Most Self Managed Superannuation Fund (SMSF) members would be aware that in order for their SMSF to receive an income tax exemption on investment earnings of assets or a capital gains tax exemption from the sale of assets, their SMSF would need to use the assets to fund a retirement pension.  The retirement pension would also need to satisfy the requirements of the income tax and superannuation laws.

One of the requirements of the taxation law is that an annual minimum pension payment must be made from an SMSF for the pension recipient member.  The minimum pension payment is calculated based on the pension recipient’s age and the pension account balance at the commencement of the pension or at 1 July of each year thereafter.

A pension can be paid weekly, fortnightly, monthly, or annually.  However, the series of periodic payments must be paid in cash and cannot be made using assets such as an in-specie benefit.  Whereas, a lump sum superannuation benefit can be made using cash or assets.

Prior to 1 July 2017, SMSF members who wished to receive their pension payment as asset transfers would commute part of their pension to receive the commutation amount as a lump sum in-specie benefit. The law at the time allowed the commutation amount to satisfy the minimum pension payment requirements. Also, if the pension recipient wanted the commuted amount to be taxed as a lump sum superannuation benefit, they could make such an election under Regulation 995-1.03 of the Income Tax Regulation 1997. The Australian Taxation Office confirmed such treatments of commutation pensions in their publication Self Managed Superannuation Fund Determination (SMSFD) 2013/2. However, this publication has been withdrawn effective from 1 July 2017.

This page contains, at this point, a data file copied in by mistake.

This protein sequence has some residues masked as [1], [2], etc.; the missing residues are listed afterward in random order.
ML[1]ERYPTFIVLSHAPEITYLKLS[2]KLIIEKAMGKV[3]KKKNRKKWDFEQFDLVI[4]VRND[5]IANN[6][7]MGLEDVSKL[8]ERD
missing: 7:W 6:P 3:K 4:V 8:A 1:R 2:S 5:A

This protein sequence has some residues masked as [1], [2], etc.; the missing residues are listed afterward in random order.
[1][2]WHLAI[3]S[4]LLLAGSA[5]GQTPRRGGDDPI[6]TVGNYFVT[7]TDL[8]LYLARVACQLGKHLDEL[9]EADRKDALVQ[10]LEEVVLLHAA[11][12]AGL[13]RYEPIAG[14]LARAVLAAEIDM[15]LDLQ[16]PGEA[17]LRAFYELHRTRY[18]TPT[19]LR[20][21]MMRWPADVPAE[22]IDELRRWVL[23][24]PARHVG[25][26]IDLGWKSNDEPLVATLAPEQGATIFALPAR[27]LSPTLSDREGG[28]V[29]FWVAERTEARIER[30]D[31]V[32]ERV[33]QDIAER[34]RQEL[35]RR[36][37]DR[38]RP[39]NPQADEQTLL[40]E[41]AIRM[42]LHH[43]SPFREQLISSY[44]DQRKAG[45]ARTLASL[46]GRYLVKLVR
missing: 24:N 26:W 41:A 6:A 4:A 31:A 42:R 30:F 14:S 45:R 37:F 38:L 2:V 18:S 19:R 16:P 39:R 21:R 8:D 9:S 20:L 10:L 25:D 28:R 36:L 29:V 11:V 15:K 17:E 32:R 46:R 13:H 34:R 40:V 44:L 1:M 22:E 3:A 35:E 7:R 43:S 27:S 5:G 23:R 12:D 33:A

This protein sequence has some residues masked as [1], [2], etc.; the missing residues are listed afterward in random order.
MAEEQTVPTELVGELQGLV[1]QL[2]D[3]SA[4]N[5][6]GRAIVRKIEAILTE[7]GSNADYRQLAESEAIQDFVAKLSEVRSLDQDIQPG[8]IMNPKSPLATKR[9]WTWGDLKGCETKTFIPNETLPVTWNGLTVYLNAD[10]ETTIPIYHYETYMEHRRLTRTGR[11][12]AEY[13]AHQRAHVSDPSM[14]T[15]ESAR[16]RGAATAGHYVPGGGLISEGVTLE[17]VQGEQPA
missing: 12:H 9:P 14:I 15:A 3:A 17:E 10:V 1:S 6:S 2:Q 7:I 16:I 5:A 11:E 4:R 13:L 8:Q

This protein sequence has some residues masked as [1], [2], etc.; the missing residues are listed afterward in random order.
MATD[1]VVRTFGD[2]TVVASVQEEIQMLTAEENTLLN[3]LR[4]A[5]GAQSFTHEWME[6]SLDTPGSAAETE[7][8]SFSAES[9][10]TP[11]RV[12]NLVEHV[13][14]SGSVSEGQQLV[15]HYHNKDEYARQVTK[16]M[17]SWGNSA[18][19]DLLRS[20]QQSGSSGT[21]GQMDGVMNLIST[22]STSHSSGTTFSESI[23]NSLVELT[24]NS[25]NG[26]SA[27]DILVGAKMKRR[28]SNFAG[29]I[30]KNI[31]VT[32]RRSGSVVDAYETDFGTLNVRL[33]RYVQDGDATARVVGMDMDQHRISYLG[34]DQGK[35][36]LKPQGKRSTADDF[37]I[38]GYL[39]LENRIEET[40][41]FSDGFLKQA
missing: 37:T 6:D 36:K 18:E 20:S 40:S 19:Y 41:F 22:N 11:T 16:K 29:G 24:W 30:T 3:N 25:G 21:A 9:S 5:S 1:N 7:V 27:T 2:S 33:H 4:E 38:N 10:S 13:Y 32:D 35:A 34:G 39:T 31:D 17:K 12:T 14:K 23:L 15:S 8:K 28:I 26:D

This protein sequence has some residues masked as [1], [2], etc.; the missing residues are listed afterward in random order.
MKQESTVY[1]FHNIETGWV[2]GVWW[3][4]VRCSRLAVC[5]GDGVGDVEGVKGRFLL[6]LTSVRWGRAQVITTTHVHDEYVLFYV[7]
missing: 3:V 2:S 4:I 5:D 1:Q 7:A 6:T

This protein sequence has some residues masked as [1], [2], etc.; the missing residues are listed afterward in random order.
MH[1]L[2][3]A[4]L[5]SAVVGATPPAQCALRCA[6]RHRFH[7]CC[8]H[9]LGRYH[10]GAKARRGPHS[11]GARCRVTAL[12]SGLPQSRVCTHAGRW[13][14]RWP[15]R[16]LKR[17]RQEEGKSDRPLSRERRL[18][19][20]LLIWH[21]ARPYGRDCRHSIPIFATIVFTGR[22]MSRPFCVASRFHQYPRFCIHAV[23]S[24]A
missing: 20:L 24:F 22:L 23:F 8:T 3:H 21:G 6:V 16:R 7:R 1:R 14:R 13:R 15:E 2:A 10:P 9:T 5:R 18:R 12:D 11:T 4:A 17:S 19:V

The income tax law (subsection 307-65(2) of the ITAA 1997) was also amended so that any commutation of a pension, whether paid in cash or in-specie, no longer satisfies the minimum pension payment requirements from 1 July 2017. This means a partial commutation of a pension will be treated as a lump sum superannuation benefit and taxed accordingly.

For example:  Ethan (aged 66) is a member of an SMSF and receives a retirement pension. The balance of his pension account as at 1 July 2017 was $400,000.  During the 2017/2018 financial year, Ethan requested the SMSF trustee to pay a $50,000 lump sum by way of an in-specie transfer of shares. This amount exceeds his minimum annual pension payment requirement of $20,000. There was no other pension payment made during the financial year.

The following explain the impact of the in-specie pension payments, pre and post 1 July 2017:

  • Pre 1 July 2017
    The $50,000 in-specie transfer counts towards the minimum annual pension payment requirement of his retirement pension.
  • From 1 July 2017
    The $50,000 in-specie transfer does not count towards the minimum annual pension payment requirement of his retirement pension. The SMSF is still required to make the mandatory minimum annual pension payment in cash to ensure that Ethan’s retirement pension does not cease.